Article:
What are Mitochondrial Diseases?

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What are Mitochondrial Diseases? Blog Image


A recent study has revealed that about a quarter of mitochondrial disease patients suffer from malnutrition.

About Mitochondrial Diseases

  • Mitochondrial diseases are a group of conditions that affect how mitochondria work in your body.
  • What are Mitochondria?
    • Mitochondria are membrane-bound cell organelles that generate most of the chemical energy needed to power the cell's biochemical reactions. 
    • They make it by combining oxygen with the fuel molecules (sugars and fats) that come from your food.
    • Chemical energy produced by the mitochondria is stored in a small molecule called adenosine triphosphate (ATP).
    • Generally, mitochondria, and therefore mitochondrial DNA, are inherited only from the mother.
  • When the mitochondria are defective, the cells do not have enough energy. The unused oxygen and fuel molecules build up in the cells and cause damage.
  • Mitochondrial diseases can affect almost any part of your body, including the cells of your Brain, Nerves, Muscles, Kidneys, Heart, Liver, Eyes, Ears, and Pancreas.
  • Causes:
    • Genetic mutations cause these primary mitochondrial diseases. They usually happen before age 20, and some are more common in infants.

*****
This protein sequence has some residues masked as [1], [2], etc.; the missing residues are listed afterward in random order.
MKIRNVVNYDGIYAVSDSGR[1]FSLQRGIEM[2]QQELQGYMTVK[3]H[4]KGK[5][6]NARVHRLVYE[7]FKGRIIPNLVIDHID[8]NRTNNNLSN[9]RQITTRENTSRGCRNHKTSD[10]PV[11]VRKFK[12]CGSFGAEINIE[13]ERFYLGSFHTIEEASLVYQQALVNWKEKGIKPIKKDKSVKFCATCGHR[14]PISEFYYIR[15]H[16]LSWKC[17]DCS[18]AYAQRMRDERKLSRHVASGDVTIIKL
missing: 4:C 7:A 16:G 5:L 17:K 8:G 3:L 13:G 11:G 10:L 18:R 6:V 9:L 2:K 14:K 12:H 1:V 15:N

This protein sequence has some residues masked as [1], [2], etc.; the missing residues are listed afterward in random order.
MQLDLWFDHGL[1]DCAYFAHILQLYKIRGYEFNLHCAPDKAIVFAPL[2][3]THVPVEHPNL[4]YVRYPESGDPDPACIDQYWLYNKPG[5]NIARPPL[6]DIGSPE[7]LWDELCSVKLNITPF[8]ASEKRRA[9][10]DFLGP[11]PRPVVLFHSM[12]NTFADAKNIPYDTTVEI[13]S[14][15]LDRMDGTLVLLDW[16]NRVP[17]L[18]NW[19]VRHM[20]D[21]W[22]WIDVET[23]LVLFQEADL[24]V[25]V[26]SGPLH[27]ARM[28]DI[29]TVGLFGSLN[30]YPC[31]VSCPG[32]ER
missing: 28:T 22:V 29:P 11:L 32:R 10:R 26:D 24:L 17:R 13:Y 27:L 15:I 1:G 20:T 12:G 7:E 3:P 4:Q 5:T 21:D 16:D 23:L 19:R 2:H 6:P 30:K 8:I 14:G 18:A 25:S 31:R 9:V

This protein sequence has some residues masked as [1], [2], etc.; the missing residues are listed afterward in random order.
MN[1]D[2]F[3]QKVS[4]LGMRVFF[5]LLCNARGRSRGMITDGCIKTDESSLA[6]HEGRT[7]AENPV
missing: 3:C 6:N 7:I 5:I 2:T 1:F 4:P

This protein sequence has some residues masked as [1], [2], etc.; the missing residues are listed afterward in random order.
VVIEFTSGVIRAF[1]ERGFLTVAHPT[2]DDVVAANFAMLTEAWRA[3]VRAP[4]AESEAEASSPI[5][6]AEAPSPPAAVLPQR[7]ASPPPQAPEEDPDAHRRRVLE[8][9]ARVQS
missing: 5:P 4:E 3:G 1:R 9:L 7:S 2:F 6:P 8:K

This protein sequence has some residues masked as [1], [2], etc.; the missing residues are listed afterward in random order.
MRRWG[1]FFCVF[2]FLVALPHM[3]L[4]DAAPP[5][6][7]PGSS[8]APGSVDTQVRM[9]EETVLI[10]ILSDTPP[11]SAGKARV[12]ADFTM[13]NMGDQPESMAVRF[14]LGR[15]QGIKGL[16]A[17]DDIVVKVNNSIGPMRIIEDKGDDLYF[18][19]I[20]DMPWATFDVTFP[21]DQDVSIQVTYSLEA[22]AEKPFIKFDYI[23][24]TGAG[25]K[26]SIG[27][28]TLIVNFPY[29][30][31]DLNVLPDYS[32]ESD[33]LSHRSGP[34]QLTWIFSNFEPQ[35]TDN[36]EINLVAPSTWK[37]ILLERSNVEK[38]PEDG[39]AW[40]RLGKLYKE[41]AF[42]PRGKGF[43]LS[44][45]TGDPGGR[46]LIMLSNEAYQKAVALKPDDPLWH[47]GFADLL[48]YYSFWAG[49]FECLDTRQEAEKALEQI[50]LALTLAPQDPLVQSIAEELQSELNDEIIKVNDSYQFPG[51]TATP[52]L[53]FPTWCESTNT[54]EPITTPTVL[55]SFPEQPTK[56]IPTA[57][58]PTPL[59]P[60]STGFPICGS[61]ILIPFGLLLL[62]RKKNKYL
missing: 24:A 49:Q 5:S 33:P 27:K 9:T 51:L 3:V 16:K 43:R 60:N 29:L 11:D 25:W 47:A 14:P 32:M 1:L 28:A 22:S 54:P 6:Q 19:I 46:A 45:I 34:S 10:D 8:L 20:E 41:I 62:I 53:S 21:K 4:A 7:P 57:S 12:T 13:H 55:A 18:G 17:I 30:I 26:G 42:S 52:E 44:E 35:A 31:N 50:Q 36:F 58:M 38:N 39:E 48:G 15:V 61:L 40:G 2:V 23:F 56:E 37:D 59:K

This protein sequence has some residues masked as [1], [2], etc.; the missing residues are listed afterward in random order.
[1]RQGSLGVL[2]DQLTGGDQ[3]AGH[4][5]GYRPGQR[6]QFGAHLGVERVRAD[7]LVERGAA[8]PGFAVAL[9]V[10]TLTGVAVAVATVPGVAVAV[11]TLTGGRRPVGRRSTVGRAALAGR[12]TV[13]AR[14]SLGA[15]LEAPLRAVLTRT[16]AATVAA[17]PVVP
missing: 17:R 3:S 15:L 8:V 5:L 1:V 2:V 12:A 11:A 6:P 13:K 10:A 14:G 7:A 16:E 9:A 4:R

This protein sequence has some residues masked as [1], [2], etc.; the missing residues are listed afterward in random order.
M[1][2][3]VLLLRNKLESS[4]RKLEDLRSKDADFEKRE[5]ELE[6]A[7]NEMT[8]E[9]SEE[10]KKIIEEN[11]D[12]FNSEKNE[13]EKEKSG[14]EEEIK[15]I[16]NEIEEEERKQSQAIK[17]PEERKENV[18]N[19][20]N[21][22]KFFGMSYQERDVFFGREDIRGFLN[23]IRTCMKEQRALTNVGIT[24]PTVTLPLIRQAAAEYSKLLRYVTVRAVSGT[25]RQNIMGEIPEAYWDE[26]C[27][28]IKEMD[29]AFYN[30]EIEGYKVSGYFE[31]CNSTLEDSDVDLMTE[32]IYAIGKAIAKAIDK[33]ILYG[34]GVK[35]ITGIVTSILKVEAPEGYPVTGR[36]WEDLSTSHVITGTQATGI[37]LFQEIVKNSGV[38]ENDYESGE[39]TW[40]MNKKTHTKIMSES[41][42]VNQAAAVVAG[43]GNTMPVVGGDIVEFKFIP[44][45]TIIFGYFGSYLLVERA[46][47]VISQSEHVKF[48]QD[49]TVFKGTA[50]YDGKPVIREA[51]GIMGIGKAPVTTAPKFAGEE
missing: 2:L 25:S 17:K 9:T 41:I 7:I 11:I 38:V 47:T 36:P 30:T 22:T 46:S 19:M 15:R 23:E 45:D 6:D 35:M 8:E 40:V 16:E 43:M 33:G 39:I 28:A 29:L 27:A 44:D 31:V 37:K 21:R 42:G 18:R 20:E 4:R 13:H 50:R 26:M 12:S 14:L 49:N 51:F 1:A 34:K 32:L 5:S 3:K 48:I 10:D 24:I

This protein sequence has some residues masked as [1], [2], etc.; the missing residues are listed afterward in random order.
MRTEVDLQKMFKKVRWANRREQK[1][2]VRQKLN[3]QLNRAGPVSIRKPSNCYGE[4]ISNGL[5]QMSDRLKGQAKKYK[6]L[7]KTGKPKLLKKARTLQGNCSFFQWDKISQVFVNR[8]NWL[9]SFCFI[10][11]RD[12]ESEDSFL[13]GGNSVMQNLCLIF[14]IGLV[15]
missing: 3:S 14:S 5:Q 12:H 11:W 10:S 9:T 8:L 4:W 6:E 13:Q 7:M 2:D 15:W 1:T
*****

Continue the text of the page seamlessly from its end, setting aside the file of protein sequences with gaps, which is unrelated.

• Mitochondrial dysfunction can also occur when mitochondria don’t work as well as they should due to another disease or condition. These are called secondary mitochondrial diseases.
  • Symptoms:
    • The symptoms of mitochondrial disease can vary. It depends on how many mitochondria are defective and where they are in the body. 
    • Sometimes only one organ, tissue, or cell type is affected. But often, the problem affects many of them. 
    • Muscle and nerve cells have especially high energy needs, so muscular and neurological problems are common.
  • Treatment:
    • There are no cures for these diseases, but treatments may help with symptoms and slow down the disease.
    • They may include physical therapy, vitamins and supplements, special diets, and medicines.

Q1) What are organelles?

An organelle is a subcellular structure that has one or more specific jobs to perform in the cell, much like an organ does in the body. Among the more important cell organelles are the nuclei, which store genetic information; mitochondria, which produce chemical energy; and ribosomes, which assemble proteins.

Source: Researchers find about a quarter of mitochondrial disease patients suffer from malnutrition